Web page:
- workings function is now commercial and retail services
- acts as commuter town for those working in London
Why has regeneration in sheerwater caused conflicts
- price of living will increase
- locals will be forced out of sheerwater
- regeneration not aimed at the locals
What is the regeneration strategy for sheerwater
- 3mil spent
- aim to attract higher class type of person by regenerating flats, schools, shops.
What characteristics do successful areas have?
- low unemployment
- good health/education services
- low deprivation
- good governance
What characteristics do unsuccessful areas have?
- high crime rate
- high deprivation
- high unemployment
- poor services
How are priorities for regeneration decided?
- based on the current problems and focused around improving sustainability.
- local and national governments choose where money should be spent to reduce economic and social inequalities.
Why do levels of engagement in local communities vary? What impact does this have?
- social deprivation or inequality can cause some to feel excluded and therefore have low levels of engagement. E.g. The english defence league organise protests against Muslim communities which leads to muslims feeling isolated.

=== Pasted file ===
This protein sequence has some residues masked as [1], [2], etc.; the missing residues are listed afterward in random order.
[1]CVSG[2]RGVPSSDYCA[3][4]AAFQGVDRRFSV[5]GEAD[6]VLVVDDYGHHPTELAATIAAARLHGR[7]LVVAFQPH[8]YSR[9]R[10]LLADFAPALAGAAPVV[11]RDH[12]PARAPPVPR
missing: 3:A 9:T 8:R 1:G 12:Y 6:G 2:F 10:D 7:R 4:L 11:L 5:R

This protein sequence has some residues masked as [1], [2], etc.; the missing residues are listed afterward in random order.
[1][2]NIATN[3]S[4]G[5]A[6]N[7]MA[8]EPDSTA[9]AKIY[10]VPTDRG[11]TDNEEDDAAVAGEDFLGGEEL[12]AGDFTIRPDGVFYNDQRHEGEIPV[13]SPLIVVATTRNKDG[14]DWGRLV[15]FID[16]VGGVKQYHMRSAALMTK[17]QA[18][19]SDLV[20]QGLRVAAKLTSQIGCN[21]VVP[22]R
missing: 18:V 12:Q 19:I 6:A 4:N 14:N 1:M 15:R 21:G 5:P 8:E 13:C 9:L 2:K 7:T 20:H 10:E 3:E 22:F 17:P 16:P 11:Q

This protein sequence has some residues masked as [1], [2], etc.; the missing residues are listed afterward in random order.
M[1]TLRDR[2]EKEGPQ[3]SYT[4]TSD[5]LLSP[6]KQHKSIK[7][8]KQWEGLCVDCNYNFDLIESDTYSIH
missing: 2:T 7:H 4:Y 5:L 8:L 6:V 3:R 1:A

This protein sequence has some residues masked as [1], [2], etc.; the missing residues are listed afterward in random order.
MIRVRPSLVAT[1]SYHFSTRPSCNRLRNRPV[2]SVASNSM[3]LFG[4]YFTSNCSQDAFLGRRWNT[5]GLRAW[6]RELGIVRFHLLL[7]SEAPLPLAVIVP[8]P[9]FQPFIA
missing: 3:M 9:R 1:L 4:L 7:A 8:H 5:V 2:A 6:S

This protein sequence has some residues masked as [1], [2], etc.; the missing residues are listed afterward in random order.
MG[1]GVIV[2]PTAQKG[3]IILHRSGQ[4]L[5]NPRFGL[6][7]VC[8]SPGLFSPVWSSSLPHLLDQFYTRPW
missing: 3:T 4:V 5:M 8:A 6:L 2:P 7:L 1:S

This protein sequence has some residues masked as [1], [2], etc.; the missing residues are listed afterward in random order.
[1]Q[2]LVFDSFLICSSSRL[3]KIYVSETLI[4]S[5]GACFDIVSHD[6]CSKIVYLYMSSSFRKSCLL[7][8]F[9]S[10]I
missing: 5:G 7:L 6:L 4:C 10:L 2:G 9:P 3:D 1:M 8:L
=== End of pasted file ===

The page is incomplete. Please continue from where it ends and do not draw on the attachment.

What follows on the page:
Why do conflicts occur among contrasting community groups concerning regeneration?
- conflicts occur between different groups of people as they have different views of what priorities of regeneration should be for their area e.g. Different ethnicities or ages may have different views.
What statistical evidence is there for a need for regeneration in our local area?
- Tottenham haringey had economic decline since the 1970's with highest unemployment in the city, 28 mil invested in scheme to regenerate.
How does media provide contrasting evidence for the need for regeneration our area?
- qualitative sources such as newspapers have political agendas and so therefore show sympathy towards certain groups of people and support their needs for regeneration.
What role does government policy play in infrastructure investment?
- responsible for considering levels of inequality and improving infrastructure to reduce this e.g. North south divide, government trying to create northern powerhouse, better rail links needed.
- middlesborough to Newcastle 90 minutes, same distance from Chelmsford to london 36 minutes.
How does govt policy maintain growth and improve accessibility to regenerated regions?
- High speed rail 2 connecting north south.
- northern hub project, improved rail networks around Manchester so journey times have been decreased - allows business to increase.
What impact do planning laws, house building targets, permission for fracking, have on economic
regeneration in rural areas?
- aim to limit the negative impact of development and regeneration on social economic and natural environment.
- lack of housing supply has caused increase in prices, pressure to get builders due to house building targets.
- 37 million m3 of shale gas in north of engladn alone, if fracking was permitted an increase in primary industry jobs and decrease in unemployment would occur increasing tax and economic regeneration.